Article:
August 10, 2011


CBI Unveils Tom Walter College Baseball Inspiration Award


Before the first pitch of the 2011 college baseball season, Wake Forest coach Tom Walter registered a save.


After an early-season practice, Walter surprised his team when he told his Demon Deacons that he was going to donate a kidney to freshman outfielder Kevin Jordan. A week later, Walter underwent surgery to remove his kidney, which was transplanted to Jordan.


Today, introduces the Tom Walter College Baseball Inspiration Award by honoring the Wake Forest coach as its first recipient. The award will recognize examples of inspiration in college baseball.


“There are countless inspirational stories in college baseball each year, but no gesture in our 10 seasons of coverage captivated us as much as what Tom Walter did for Kevin Jordan,” said Sean Ryan, co-founder of “We think this is the perfect way to honor college baseball players and coaches who inspire us off the baseball diamond.”


A 1991 graduate of Georgetown, Walter just completed his second season at WFU and his 15th as a Division I head coach. He spent five seasons at New Orleans after leading George Washington for eight years. His career mark is 469-396, averaging more than 31 wins per season.


“This is a tremendous honor for me,” Walter said. “The guys at CBI are first-class ambassadors for college baseball and to be recognized by them means a great deal to me personally. Each and every year there are several incredible acts of heroism, courage and generosity. This award will provide a national platform to honor those amazing individuals who are responsible.”


Joining Walter this year are Georgia outfielder Johnathan Taylor (left) and Arizona State outfielder Cory Hahn, both of whom were paralyzed during games this season, and Bayler Teal, a 7-year-old boy whose battle with cancer inspired 2010 and 2011 national champion South Carolina.


Taylor was injured attempting to make a diving catch on March 6. He was drafted by the Texas Rangers - former Kennesaw State assistant Ryan Coe pitched the idea to the Rangers’ front office - and plans on returning to Georgia to finish his degree and continue his rehabilitation.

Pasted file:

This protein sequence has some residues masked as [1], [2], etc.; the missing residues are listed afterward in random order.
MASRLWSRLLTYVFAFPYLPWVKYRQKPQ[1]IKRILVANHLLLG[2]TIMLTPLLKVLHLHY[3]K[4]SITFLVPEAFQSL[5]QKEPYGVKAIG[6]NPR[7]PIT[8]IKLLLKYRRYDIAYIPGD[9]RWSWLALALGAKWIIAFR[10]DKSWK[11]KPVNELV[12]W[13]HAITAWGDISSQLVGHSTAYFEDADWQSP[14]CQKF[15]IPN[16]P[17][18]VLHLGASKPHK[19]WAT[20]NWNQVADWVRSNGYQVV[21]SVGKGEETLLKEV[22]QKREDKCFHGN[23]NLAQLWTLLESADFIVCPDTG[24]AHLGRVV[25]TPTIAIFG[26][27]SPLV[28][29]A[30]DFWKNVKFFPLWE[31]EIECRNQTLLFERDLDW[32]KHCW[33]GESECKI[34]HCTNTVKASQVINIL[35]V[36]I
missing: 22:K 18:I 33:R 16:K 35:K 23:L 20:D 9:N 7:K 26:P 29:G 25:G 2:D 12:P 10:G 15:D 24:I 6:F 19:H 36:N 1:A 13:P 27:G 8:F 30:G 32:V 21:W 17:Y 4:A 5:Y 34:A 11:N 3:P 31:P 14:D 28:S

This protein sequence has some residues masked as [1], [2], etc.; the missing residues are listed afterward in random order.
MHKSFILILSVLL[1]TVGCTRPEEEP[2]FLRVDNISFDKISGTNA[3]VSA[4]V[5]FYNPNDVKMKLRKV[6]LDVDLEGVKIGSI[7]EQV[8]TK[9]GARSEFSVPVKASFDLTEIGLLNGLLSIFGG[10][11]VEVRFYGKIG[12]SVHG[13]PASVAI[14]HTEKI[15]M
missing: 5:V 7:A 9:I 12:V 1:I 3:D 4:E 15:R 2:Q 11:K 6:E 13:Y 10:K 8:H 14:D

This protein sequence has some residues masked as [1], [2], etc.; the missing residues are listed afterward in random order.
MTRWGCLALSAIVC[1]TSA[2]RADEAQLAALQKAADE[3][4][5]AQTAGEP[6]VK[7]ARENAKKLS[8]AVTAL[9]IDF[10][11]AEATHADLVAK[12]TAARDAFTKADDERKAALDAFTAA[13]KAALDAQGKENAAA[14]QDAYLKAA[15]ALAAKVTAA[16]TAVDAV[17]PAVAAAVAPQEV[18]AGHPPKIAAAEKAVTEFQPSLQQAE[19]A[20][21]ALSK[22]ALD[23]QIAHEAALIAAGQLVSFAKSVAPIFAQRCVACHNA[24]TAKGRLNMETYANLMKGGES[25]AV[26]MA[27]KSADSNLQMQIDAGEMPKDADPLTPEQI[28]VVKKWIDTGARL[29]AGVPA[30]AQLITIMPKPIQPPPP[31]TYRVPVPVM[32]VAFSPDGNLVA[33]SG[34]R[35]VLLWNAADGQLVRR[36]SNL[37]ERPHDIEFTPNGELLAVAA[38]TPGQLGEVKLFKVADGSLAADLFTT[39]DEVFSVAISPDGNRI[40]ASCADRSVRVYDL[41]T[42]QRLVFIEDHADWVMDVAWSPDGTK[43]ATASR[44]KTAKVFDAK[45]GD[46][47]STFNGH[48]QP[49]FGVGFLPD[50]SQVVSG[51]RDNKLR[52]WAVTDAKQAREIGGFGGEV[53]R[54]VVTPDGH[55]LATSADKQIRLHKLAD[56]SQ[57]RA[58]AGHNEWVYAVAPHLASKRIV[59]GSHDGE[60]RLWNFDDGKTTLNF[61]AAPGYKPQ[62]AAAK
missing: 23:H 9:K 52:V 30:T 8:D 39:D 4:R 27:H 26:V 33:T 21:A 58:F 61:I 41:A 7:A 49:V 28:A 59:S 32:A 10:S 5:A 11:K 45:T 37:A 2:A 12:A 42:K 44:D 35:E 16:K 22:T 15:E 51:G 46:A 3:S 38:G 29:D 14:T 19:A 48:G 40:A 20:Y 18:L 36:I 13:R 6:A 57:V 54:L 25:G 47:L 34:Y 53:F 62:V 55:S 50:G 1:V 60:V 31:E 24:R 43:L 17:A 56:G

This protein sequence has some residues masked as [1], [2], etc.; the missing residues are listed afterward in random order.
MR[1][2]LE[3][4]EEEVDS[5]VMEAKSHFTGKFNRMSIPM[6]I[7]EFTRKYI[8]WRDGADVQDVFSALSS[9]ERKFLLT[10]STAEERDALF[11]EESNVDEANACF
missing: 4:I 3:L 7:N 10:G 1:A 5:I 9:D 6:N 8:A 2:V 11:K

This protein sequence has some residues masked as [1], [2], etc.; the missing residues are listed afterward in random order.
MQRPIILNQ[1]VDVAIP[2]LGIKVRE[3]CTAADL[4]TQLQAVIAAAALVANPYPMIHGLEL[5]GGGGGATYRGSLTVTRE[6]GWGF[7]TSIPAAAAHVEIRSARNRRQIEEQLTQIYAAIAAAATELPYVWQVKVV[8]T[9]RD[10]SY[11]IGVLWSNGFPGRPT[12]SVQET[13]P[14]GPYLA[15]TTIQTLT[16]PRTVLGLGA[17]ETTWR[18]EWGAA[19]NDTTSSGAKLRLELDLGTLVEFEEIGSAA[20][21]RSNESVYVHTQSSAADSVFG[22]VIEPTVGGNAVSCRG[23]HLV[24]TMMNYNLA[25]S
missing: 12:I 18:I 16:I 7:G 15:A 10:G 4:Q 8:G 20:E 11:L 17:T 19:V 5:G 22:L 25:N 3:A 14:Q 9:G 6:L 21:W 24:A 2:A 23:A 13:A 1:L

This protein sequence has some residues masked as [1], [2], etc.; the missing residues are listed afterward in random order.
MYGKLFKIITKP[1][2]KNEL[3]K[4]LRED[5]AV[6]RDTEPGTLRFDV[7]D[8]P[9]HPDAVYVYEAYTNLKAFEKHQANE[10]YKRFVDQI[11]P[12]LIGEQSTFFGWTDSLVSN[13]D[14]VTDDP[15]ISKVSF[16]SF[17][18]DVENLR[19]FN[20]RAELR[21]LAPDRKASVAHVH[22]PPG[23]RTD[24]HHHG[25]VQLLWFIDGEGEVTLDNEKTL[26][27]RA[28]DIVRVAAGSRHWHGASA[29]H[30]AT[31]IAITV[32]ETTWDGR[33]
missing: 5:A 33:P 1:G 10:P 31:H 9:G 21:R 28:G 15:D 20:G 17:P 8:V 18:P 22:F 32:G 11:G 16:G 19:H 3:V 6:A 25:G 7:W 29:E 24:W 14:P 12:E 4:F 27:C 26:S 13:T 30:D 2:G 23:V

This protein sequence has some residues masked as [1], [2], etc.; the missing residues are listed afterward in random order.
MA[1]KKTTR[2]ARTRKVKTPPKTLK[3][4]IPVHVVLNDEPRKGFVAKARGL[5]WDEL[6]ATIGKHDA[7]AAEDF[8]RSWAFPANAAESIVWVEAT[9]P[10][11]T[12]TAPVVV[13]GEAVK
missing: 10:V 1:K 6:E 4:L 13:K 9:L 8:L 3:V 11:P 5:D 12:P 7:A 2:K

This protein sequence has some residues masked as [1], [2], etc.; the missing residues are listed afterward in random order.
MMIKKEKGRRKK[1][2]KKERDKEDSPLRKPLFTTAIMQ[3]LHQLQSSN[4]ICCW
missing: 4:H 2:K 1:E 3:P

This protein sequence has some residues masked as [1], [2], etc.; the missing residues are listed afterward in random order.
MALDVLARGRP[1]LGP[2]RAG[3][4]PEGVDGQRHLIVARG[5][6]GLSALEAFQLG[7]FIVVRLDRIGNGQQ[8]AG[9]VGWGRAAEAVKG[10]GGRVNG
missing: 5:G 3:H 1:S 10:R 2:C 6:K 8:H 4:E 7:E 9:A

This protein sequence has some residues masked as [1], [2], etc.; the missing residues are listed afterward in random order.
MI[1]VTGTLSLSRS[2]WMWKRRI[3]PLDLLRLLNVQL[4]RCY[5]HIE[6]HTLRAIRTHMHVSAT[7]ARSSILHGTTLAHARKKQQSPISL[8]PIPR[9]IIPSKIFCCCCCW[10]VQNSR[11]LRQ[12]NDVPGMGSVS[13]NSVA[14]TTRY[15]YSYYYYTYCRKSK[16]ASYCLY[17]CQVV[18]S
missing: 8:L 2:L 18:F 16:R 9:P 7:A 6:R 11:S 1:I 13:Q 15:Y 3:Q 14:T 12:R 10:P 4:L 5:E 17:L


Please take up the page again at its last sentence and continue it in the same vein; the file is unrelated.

Hahn (right) suffered his injury while stealing second base on Feb. 20 and as he lay motionless on the bag reportedly told his coaches, “Damn right, I’m safe.” His father Dale quit his job to take Cory to physical therapy several days a week.


“Johnathan Taylor and Cory Hahn were special players on the field, and they continue to inspire us in how they’ve dealt with their injuries,” said Phil Stanton, co-founder of


Teal was diagnosed with a form of cancer in 2008 and the Gamecocks adopted his family for Christmas that year. As his health deteriorated in 2010, South Carolina vowed to play for Teal, who lost his fight about the same time the Gamecocks were rallying against Oklahoma in the College World Series. His memory inspired South Carolina again in 2011, when the Gamecocks won their second national title in as many years.


“The touching story of the Gamecocks befriending the Teal family and playing in honor of Bayler is one that will be with us for a long time,” Stanton said.


The Tom Walter College Baseball Inspiration Award will be given annually by to Division I coaches, assistants, student-athletes and anyone else who inspires with their off-the-field impact and accomplishments.


(photos courtesy of Media Relations Office, front page shot by Brian Westerholt of Sports On Film)